Originally posted by justanengineer
                      What do you want to do?
                      There's the catch. Since I haven't had use of a dividing head, I couldn't use them in any of my projects until now.

                      Now I want to tinker, experiment, and play for a bit.
                      I know once I get into this I'll have projects this would be great for.

                      So until I get in there and play for awhile I'm not sure what I'm going to do.
                      I tend to be a very detailed guy though....

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                      • #12
                        Originally posted by justanengineer
                        Everything is relative. If you want to be super accurate you need an independent chuck.
                        Or, better, you should work between centers.
                        1601

                        Keep eye on ball.
                        Hashim Khan

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                        • #13
                          Almost all of the large index heads I have used, including brand name Super Spacers, were equipped with 3 jaw chucks. Keep in mind these were not cheapo Chinese chucks, but fairly accurate 3 jaws. They tend to hold their precision as they are not abused or subjected to the same forces as a lathe chuck and just do not wear as much.

                          As others have said working between centers would be your most accurate method, but that is not always feasible. If your index head will free wheel a 4 jaw would be good, but cranking a 40:1 ratio around several times to dial in the work would get real old real soon.

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                          • #14
                            Originally posted by J Tiers
                            Or, better, you should work between centers.
                            Yup. I tend to use the 4 jaw to avoid using the tailstock myself. Ive also been known to use a small faceplate upon occasion for odd work. To my way of thinking, the OP ideally would have all of the common work holding methods. Realistically, if he has the right size lathe chucks, he could make a simple spindle nose adapter to use his lathe chucks, faceplates etc on the dividing head. That would be the cheapest, easiest solution IMHO.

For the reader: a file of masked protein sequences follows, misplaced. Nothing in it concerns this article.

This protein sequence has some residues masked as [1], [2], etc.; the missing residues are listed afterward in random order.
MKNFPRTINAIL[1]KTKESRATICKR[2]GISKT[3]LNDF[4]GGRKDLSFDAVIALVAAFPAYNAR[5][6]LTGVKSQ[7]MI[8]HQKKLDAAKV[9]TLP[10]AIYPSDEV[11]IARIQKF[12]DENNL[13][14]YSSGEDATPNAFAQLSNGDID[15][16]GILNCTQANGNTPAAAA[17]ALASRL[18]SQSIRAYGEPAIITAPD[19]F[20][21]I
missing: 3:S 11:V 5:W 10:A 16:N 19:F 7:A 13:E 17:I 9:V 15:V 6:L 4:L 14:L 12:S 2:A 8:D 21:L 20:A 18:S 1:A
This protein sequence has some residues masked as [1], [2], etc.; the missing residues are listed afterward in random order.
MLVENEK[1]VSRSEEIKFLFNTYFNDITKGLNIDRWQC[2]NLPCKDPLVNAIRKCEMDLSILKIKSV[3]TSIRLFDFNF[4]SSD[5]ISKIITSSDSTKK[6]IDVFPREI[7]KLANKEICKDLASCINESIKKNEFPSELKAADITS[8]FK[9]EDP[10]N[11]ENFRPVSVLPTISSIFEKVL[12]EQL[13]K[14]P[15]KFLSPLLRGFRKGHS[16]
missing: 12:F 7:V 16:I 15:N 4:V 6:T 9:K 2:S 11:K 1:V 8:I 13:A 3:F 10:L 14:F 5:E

Regarding adjusting the 4 jaw, there are other methods of doing so if you cannot freewheel the head. If the head is at least semi-universal for example, simply tilt the head 90 degrees (vertical), and use an indicator in the quill of the mill.
                            "I am, and ever will be, a white-socks, pocket-protector, nerdy engineer -- born under the second law of thermodynamics, steeped in the steam tables, in love with free-body diagrams, transformed by Laplace, and propelled by compressible flow."

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                            • #15
                              THoffman,

                              I looked for it but perhaps I missed it... you do not mention what sort of taper (if any) the spindle of the indexer has. My guess is that it is some sort of Brown & Sharpe taper. It wo-uld be nice if it was Morse 2 or 3. In any case... I would make up a spigot with a shank for that taper in the indexer and whatever end will mount the chuck of your choice. The ideal thing, in my opinion, would be a spigot that is the same as the one on your lathe. In that way you can turn some work and transfer it back and forth between the indexer (and thus the mill) with very little extra runout. You also will have the advantage of not having to buy a new chuck and can use any of the spindle tooling that mounts on your lathe (3-jaw, 4-jaw, faceplate, driveplate, centers, etc...) Of course I am assuming you have only one lathe and you already have that tooling and it is of a scale that will match the L-W.

                              I say all this because when I bought my Vertex indexer it has the same (1-1/2-8) spindle nose as my lathe. It also has an MT2 hole in the spindle so it matches up with the MT2 tooling I have for my 10" Rockwell lathe. In this way I get maximum utility from the tooling I already have and makes it easy to swap setups between lathe spindle and indexer spindle/mill. The only tooling that will not interchange is the 4C collets for the lathe. I ended up buying a set of MT2 collets for the indexer and making up a drawbolt and socket washer so I could rotate the indexer head to all positions. The downside of using collets with a drawbolt is the indexer body has to be rotated to near horizontal to access the drawbolt.

                              -DU-
                              Last edited by Void; 02-11-2012, 12:18 AM.